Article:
I’m part of a workplace investigation – what does this mean?

I’m part of a workplace investigation – what does this mean?

Some incidents that occur in the workplace, such a breach of policy of legislation, require formal investigation by either an internal resource or an external, independent party such as Ashdale.

A Workplace Investigation aims to establish the facts and to determine if the alleged behavior or incident occurred.

An investigator is responsible for conducting a fair investigation, presenting the evidence and findings and then the decision-maker who then decides how to act on that information.

Do I have to participate?

Government departments have the legal capacity to direct an employee to participate in an investigation.

Who is involved?

The Complainant – the person who lodged the complaint or made the allegations
Witnesses – Generally colleagues or other personnel who have something to contribute.
The Subject Officer or Respondent – The person who is alleged to have acted improperly and/or breach a policy or legislation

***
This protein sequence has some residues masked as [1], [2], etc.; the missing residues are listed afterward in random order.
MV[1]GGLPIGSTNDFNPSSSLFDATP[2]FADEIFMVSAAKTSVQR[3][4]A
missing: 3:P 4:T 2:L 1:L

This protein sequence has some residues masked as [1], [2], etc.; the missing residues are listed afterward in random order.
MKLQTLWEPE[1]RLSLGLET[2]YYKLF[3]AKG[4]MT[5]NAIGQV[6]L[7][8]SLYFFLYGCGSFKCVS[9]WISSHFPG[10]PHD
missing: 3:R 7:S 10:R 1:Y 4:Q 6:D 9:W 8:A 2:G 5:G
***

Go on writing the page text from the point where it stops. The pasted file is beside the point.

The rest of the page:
What is involved?

Key steps in an investigation are as follows:

  1. A review of any relevant written material, including the complaint, other documentation, policies and procedures.
  2. An interview with the complainant(s) and then any witnesses.
  3. From the investigation work conducted in steps 1. and 2. allegations will be confirmed and sent to the Subject Officer/Respondent in writing.
  4. The Subject Officer/Respondent attends an interview.
  5. All the information gathered is than analyzed and an investigation report written. The report will summarizes all the evidence and determines if the allegation(s) is substantiated or not.
  6. The final report is sent to the decision maker for their consideration and action.

What next?

Should you be involved in an investigation being conducted by Ashdale you will be provided with relevant fact sheets to read prior to your involvement.

If you have additional questions you should approach your HR and you can also get help from your Union Representative if you have one.

Another source of information is the Crime and Corruption Commission’s publication Corruption in Focus